— support home ownership by supporting the development of housing co-operatives and by regulating institutional buy-to-let investors to ensure they have no unfair advantage over households seeking to purchase housing.
This comprehensive motion, which I have moved on behalf of the Labour Party, sets out the actions that need to be taken to address the most pressing issue for thousands of men, women and children in our country. Homelessness and the housing shortage can be fixed. We are constantly told that the answer is supply and that is true. It is not true, however, that we must wait for the market to provide that supply. This is where we fundamentally differ from Fine Gael. We believe that the State should lead the provision of homes and that publicly owned land and available public resources should be used to deliver enough social and affordable homes for the needs of our population.
I thank the parties and groupings who have taken the time to table amendments. I think there are currently four amendments. That is an indication of the fact that we have had many debates on housing. We need to ensure that we deal with this issue appropriately and quickly. We propose to use €16 billion over five years, with the sources of that money fully identified. Most of it is from the Ireland Strategic Investment Fund. We would build 80,000 homes for people on local authority waiting lists and for the many hardworking individuals and families who cannot afford market prices and who cannot afford their rent. More and more of those families are stuck in privately rented accommodation without adequate protection from rent hikes or from notice of termination of their tenancy. These people are most at risk of becoming homeless. We have published a number of proposals already and tabled a number of amendments to the Minister's Bill that will go before the committee tomorrow, as have other Members of this House. There is a series of proposals and I suggest that they are much more far-reaching than the Minister's plans. They contain the kind of protection that is needed in this time of crisis. While this building programme that we propose is under way, we need to protect people who are renting in the private sector and are increasingly unable to afford the rents. Yesterday, my party leader raised the issue of rent pressure zones.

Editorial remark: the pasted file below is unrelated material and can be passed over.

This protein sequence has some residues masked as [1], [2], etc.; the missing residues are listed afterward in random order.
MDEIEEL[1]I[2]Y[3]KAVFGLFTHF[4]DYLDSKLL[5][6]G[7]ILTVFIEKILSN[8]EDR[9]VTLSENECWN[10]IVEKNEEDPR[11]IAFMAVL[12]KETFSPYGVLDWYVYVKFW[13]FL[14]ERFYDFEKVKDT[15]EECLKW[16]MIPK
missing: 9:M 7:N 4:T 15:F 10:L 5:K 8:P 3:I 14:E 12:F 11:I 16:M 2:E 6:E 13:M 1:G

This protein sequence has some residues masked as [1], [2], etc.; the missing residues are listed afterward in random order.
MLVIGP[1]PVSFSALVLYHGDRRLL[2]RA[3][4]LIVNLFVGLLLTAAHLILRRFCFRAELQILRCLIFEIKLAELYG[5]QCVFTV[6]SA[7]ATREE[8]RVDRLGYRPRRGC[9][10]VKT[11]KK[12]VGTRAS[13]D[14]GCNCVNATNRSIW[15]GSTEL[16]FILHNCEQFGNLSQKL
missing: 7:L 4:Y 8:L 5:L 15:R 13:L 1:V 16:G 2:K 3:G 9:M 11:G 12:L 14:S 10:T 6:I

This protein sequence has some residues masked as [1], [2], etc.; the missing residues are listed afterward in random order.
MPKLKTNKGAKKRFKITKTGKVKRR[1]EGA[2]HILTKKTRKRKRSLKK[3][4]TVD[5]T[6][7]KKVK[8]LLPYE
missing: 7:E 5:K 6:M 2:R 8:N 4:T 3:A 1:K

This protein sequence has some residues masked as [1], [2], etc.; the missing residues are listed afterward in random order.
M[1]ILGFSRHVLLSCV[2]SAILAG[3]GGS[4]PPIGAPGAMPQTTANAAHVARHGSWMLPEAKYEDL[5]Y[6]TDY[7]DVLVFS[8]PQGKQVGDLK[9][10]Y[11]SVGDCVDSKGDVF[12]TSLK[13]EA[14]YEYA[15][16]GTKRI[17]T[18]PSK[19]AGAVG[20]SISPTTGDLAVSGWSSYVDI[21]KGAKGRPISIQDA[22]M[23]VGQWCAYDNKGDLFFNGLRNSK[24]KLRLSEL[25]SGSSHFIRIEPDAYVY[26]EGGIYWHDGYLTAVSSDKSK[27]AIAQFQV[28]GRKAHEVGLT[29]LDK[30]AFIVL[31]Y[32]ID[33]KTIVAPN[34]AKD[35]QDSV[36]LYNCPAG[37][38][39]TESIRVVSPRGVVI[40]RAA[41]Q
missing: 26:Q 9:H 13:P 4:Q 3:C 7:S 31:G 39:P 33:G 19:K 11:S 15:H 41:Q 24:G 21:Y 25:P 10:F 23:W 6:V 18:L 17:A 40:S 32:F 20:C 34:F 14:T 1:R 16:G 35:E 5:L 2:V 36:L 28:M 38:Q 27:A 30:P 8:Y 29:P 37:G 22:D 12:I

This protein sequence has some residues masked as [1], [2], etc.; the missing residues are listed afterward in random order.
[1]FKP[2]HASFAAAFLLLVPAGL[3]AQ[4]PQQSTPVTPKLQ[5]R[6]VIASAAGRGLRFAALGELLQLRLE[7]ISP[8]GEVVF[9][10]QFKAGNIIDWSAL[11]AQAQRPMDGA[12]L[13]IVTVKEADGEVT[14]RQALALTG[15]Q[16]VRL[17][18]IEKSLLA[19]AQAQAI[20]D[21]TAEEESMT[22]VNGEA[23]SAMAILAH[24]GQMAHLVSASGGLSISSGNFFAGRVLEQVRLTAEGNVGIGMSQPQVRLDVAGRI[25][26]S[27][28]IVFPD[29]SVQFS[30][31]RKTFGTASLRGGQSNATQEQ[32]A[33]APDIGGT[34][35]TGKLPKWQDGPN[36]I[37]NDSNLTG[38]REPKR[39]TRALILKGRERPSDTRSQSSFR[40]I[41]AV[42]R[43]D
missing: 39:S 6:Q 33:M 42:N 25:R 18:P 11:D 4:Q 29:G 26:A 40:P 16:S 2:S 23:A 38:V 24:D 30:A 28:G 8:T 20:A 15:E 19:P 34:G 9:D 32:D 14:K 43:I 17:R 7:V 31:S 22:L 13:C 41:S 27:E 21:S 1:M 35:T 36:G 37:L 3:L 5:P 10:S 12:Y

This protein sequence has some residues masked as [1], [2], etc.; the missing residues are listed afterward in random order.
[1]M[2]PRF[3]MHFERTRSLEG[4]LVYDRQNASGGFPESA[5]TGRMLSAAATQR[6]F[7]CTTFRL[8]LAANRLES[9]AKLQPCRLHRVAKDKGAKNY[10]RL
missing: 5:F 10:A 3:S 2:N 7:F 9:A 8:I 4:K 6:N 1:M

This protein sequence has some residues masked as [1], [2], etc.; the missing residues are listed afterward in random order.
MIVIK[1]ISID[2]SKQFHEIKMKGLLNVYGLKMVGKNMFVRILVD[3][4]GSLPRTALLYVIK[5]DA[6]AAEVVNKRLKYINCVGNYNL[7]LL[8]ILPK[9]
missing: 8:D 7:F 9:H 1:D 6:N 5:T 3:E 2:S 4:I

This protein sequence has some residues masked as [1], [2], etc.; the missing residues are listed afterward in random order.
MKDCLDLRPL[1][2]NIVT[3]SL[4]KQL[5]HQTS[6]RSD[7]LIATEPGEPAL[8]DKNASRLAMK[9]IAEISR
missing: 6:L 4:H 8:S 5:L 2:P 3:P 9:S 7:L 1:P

I will not go into it now due to shortage of time. If the 4% cap was appropriate at one stage, it would seem now that it is contributing to increases in rent and we would argue that there should be the same system throughout the country so that there are not areas just outside rent pressure zones and so that the increases are linked more to the cost of living than to a limit of 4%, which is higher than the increases in wages.
Before I outline the details proposed in the motion I want to challenge the Minister's reported view that I was irresponsible for aiming to end long-term homelessness by the end of 2016. That proposal followed an 85-page report furnished to me by the homeless oversight group which I had established to address the plight of the estimated 2,665 people who were considered to be homeless in Ireland in spring 2014, of whom 2,478 were identified as being homeless for six months or more, which is the definition of long-term homelessness that we were using. The Dublin rough sleeper count at that time was 127 and a further 46 rough sleepers were counted in other parts of the country. That was the scale of the problem then. The report contained a specific plan with 80 actions to achieve the goal set. Now, three years after the Rebuilding Ireland plan of the current Government, more than 10,000 people are homeless including 3,784 children. We were talking about a much smaller number and we specifically identified actions to be taken in respect of those individuals at that time. A responsible Government, with an economy that has recovered from a deep recession, would question why its own plan has delivered such a fate for so many people, almost three years on from the announcement of the Rebuilding Ireland programme. It is not working.
I want to turn to the proposals we are making because we want to focus on what can and should be done; I will also respond to some of the amendments that have been proposed. The context in which we set the motion is the right to decent affordable housing as recognised in the International Covenant on Economic, Social and Cultural Rights. We also support a constitutional right to a home, which has been debated here previously. It is also informed by our obligations to reduce greenhouse gas emissions and the need to eliminate energy poverty. In that regard, Government targets on retrofitting, referred to in the Government amendment, need to be increased to take account of the report of the Oireachtas Joint Committee on Climate Action, which was published recently. The Labour Party would argue for higher targets and affordability measures and my colleague, Deputy Sherlock, argued for those in the committee.